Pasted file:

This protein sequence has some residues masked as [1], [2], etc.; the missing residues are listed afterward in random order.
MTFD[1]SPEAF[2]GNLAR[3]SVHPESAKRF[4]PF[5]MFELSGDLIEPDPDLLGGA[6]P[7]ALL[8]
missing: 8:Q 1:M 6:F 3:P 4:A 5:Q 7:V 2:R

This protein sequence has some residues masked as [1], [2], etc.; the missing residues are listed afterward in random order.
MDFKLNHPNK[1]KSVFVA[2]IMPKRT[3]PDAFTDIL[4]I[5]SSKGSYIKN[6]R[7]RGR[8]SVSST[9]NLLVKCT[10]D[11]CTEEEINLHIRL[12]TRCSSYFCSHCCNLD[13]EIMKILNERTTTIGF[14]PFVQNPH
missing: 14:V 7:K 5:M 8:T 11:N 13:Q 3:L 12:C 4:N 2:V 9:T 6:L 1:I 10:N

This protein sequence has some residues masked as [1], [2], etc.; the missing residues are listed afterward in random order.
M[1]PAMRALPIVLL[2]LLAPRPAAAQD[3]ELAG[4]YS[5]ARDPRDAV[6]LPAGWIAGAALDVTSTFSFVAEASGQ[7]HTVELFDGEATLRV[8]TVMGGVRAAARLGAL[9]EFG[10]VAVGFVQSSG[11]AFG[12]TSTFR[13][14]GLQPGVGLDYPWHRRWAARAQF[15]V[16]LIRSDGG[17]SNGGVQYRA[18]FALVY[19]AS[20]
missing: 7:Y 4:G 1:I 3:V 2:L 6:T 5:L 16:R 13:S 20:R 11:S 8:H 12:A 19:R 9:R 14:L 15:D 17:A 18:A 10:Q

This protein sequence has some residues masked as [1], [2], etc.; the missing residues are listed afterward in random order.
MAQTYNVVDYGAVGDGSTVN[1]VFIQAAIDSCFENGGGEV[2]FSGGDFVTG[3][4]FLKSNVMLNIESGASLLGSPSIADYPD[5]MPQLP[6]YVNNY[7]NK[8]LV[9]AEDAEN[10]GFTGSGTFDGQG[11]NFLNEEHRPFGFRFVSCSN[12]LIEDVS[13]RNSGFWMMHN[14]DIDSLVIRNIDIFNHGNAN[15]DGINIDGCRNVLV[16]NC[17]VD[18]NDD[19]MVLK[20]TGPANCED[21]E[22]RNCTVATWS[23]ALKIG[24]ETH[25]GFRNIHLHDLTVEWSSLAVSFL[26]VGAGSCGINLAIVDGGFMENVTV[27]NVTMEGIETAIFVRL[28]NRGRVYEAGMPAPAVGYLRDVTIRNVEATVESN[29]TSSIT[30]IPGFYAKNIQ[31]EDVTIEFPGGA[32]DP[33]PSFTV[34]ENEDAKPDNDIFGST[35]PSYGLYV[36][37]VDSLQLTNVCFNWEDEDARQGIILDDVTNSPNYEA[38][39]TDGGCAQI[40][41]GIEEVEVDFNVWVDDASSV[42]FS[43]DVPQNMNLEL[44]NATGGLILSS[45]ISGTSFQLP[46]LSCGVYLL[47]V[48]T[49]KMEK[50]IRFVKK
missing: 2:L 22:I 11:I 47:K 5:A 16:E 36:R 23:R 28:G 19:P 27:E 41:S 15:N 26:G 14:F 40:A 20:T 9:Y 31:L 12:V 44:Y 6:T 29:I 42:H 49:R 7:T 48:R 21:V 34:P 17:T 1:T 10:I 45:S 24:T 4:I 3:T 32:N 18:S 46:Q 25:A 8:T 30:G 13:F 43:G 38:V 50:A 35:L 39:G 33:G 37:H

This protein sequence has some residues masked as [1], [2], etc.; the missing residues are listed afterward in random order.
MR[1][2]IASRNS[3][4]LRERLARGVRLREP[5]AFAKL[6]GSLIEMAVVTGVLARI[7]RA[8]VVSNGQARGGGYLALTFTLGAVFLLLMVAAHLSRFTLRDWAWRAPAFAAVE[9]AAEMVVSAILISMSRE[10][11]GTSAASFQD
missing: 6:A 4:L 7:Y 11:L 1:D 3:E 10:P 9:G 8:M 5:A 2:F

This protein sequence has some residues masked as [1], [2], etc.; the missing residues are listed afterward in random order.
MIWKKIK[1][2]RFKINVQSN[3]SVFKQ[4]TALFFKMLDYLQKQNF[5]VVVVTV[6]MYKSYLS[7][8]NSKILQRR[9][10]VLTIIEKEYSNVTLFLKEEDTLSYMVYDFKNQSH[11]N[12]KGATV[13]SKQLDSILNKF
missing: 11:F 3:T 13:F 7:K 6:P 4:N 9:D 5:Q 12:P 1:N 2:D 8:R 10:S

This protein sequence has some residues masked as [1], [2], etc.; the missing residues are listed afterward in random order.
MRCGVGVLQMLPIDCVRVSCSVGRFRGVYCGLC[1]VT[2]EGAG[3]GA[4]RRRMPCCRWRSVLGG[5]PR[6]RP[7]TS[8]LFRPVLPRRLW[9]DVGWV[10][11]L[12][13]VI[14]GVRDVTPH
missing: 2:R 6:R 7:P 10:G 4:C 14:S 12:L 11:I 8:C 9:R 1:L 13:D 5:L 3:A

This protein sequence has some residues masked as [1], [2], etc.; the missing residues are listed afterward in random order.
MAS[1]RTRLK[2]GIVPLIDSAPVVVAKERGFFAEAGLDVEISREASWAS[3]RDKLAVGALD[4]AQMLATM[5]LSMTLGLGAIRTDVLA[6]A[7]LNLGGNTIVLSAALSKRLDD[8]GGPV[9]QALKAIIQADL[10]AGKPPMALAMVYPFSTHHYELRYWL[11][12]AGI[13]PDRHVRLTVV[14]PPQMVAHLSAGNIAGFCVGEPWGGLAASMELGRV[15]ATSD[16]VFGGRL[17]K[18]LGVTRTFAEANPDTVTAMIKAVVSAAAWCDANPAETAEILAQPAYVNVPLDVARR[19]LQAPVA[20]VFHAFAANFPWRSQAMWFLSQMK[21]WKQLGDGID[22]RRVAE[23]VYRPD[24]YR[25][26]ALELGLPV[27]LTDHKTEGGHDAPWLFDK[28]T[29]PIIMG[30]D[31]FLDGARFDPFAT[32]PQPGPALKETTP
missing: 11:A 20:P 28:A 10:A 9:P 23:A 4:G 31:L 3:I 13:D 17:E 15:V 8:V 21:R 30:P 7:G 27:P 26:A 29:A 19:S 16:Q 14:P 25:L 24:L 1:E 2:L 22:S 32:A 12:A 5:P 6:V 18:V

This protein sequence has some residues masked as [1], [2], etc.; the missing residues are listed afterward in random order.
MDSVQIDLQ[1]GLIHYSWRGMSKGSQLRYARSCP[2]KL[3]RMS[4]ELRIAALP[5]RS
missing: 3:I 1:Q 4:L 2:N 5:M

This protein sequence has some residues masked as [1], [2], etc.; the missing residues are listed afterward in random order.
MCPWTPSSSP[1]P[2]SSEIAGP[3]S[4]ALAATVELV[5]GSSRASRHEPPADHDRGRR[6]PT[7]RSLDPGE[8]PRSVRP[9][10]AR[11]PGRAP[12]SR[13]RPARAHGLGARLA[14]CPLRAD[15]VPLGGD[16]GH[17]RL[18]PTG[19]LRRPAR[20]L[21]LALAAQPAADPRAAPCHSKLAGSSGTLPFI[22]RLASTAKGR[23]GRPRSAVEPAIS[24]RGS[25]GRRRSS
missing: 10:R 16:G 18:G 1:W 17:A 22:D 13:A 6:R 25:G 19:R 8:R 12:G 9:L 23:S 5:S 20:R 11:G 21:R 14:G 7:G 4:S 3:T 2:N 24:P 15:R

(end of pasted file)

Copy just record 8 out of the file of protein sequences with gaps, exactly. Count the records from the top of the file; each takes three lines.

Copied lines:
This protein sequence has some residues masked as [1], [2], etc.; the missing residues are listed afterward in random order.
MAS[1]RTRLK[2]GIVPLIDSAPVVVAKERGFFAEAGLDVEISREASWAS[3]RDKLAVGALD[4]AQMLATM[5]LSMTLGLGAIRTDVLA[6]A[7]LNLGGNTIVLSAALSKRLDD[8]GGPV[9]QALKAIIQADL[10]AGKPPMALAMVYPFSTHHYELRYWL[11][12]AGI[13]PDRHVRLTVV[14]PPQMVAHLSAGNIAGFCVGEPWGGLAASMELGRV[15]ATSD[16]VFGGRL[17]K[18]LGVTRTFAEANPDTVTAMIKAVVSAAAWCDANPAETAEILAQPAYVNVPLDVARR[19]LQAPVA[20]VFHAFAANFPWRSQAMWFLSQMK[21]WKQLGDGID[22]RRVAE[23]VYRPD[24]YR[25][26]ALELGLPV[27]LTDHKTEGGHDAPWLFDK[28]T[29]PIIMG[30]D[31]FLDGARFDPFAT[32]PQPGPALKETTP
missing: 11:A 20:P 28:A 10:A 9:P 23:A 4:G 31:L 3:I 13:D 17:E 15:V 8:V 21:R 30:P 7:G 27:P 26:A 29:A 19:S 16:Q 14:P 25:L 24:L 1:E 2:L 22:S 32:A 12:A 5:P 6:V 18:V